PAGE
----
The future of dignity<p>Around the world, people are still working toward the full and equal recognition of human dignity. Every year, new speeches and writings help us understand what dignity is—not only what it looks like when dignity is violated but also what it looks like when dignity is honored. In his posthumous essay, Congressman Lewis wrote, "When historians pick up their pens to write the story of the 21st century, let them say that it was your generation who laid down the heavy burdens of hate at last and that peace finally triumphed over violence, aggression and war."</p> <p>The more we talk about human dignity, the better we understand it. And the sooner we can make progress toward a shared vision of peace, freedom, and mutual respect for all. </p>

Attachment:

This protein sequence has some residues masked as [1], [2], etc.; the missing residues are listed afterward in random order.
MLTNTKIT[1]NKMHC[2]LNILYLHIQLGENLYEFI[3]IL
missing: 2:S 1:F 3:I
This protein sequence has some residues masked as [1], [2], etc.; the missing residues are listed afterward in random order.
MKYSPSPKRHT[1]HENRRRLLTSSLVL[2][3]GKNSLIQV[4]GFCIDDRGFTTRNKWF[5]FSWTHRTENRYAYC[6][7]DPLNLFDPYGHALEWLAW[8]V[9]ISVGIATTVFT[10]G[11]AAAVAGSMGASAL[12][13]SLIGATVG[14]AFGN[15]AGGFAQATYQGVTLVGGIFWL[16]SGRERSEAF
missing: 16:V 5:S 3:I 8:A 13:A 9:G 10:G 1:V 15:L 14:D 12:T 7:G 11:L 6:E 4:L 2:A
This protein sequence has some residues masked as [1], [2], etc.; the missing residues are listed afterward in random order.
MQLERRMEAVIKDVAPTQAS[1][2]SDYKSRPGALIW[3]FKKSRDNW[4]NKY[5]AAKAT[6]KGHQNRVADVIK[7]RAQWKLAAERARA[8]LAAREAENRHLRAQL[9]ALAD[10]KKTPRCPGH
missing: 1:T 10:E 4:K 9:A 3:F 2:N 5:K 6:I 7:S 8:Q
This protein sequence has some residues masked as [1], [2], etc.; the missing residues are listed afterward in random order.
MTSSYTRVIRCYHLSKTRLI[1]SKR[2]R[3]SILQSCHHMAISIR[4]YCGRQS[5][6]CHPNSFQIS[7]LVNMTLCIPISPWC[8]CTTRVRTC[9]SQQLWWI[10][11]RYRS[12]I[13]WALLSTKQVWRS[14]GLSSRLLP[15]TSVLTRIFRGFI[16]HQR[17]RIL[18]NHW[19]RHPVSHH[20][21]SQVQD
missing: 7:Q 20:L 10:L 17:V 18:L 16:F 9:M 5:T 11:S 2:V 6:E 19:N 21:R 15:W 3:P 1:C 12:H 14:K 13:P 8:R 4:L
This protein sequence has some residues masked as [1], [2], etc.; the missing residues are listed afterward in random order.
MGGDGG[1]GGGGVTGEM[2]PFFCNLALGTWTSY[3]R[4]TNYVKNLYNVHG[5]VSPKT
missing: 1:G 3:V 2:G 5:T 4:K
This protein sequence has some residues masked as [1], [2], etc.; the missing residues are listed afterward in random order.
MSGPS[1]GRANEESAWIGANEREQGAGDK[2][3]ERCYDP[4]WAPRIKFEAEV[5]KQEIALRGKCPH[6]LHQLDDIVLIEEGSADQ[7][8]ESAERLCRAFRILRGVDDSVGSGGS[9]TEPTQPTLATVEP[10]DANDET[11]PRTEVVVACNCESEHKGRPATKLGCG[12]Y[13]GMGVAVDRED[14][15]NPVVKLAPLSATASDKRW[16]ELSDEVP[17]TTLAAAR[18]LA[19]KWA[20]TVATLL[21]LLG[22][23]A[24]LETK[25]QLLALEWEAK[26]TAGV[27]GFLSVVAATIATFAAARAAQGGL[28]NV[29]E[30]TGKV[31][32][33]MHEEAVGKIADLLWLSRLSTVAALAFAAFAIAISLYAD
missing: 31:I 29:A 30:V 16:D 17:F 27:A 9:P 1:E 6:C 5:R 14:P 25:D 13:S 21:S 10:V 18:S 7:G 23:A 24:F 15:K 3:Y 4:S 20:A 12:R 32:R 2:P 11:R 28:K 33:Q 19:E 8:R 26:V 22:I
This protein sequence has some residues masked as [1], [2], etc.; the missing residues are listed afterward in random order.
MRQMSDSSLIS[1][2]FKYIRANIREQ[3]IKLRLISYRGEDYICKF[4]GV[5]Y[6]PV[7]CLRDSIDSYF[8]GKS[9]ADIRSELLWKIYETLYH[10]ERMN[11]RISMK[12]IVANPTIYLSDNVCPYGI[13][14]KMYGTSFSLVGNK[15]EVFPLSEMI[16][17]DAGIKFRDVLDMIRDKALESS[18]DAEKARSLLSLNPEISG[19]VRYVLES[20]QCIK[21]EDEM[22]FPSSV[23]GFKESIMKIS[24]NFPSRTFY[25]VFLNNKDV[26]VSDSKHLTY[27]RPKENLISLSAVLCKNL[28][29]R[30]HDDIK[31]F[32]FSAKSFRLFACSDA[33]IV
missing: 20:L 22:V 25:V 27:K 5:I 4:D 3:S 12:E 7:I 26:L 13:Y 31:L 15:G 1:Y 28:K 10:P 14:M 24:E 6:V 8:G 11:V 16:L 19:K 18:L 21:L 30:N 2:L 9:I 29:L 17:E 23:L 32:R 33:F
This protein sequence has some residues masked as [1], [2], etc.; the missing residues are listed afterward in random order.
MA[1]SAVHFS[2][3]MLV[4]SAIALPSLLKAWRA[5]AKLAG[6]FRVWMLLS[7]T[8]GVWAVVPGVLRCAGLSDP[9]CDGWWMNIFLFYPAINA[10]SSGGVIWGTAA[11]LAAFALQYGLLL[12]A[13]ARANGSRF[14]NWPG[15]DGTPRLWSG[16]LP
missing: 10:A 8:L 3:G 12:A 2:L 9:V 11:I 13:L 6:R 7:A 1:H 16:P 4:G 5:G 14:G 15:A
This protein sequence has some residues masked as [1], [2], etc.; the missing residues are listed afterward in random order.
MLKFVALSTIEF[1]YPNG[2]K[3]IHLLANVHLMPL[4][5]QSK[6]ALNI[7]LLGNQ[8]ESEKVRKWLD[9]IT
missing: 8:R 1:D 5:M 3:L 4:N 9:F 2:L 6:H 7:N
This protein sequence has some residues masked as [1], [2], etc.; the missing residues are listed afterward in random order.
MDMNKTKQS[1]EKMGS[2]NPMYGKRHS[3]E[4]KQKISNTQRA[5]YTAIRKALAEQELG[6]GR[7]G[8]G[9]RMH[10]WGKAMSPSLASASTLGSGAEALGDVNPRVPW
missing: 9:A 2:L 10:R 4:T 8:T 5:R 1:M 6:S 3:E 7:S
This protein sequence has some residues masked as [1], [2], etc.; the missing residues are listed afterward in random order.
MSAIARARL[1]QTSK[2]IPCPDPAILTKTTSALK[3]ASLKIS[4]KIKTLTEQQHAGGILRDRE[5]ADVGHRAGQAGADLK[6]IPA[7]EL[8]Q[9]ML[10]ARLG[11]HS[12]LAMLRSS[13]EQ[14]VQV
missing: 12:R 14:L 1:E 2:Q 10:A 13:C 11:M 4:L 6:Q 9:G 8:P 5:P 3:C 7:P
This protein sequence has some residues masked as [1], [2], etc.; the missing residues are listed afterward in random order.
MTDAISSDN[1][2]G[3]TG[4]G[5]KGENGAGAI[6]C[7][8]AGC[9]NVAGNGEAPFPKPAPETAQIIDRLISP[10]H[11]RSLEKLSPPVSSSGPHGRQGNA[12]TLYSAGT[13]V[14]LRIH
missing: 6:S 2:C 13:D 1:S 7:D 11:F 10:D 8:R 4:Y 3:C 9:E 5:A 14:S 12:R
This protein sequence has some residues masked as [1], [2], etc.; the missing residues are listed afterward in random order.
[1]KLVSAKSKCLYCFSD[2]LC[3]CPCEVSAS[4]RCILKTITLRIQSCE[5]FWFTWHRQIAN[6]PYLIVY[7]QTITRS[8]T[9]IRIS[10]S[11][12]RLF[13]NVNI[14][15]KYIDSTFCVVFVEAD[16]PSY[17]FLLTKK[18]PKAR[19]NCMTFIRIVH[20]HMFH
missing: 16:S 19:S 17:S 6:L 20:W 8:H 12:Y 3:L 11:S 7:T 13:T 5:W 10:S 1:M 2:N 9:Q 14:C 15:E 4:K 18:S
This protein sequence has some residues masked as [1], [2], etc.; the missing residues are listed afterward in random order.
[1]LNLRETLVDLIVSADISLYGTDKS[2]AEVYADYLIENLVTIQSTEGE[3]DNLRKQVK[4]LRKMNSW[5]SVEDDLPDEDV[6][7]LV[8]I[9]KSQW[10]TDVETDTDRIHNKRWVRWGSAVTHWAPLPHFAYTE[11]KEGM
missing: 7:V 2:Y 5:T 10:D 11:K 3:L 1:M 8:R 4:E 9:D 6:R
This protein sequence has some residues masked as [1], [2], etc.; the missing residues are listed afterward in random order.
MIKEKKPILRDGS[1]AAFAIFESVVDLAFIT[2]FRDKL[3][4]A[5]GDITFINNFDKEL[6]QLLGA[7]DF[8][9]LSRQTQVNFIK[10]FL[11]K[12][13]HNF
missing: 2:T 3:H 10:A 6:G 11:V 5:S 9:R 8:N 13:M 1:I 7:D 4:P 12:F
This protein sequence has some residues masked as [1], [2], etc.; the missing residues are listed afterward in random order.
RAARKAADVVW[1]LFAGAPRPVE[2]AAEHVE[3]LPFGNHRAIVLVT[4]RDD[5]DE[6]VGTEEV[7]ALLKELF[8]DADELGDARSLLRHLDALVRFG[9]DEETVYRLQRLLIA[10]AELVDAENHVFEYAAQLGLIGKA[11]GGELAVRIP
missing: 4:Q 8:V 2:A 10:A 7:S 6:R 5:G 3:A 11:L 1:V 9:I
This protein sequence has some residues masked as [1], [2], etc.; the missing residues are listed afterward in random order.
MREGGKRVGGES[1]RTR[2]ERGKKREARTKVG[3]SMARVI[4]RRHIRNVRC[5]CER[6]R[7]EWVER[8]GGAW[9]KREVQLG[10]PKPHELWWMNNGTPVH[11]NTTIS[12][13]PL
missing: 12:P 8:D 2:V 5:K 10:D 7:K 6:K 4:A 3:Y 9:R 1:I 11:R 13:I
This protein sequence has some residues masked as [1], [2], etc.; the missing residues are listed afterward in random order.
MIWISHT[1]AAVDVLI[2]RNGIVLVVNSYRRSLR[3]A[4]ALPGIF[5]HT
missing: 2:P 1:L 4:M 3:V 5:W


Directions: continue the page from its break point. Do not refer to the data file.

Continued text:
Researchers dramatically improve the accuracy of a number that connects fundamental forces.
- A team of physicists carried out experiments to determine the precise value of the fine-structure constant.
- This pure number describes the strength of the electromagnetic forces between elementary particles.
- The scientists improved the accuracy of this measurement by 2.5 times.
The process for measuring the fine-structure constant involved a beam of light from a laser that caused an atom to recoil. The red and blue colors indicate the light wave's peaks and troughs, respectively.
Scientists at Washington University are patenting a new electrolyzer designed for frigid Martian water.
- Mars explorers will need more oxygen and hydrogen than they can carry to the Red Planet.
- Martian water may be able to provide these elements, but it is extremely salty water.
- The new method can pull oxygen and hydrogen for breathing and fuel from Martian brine.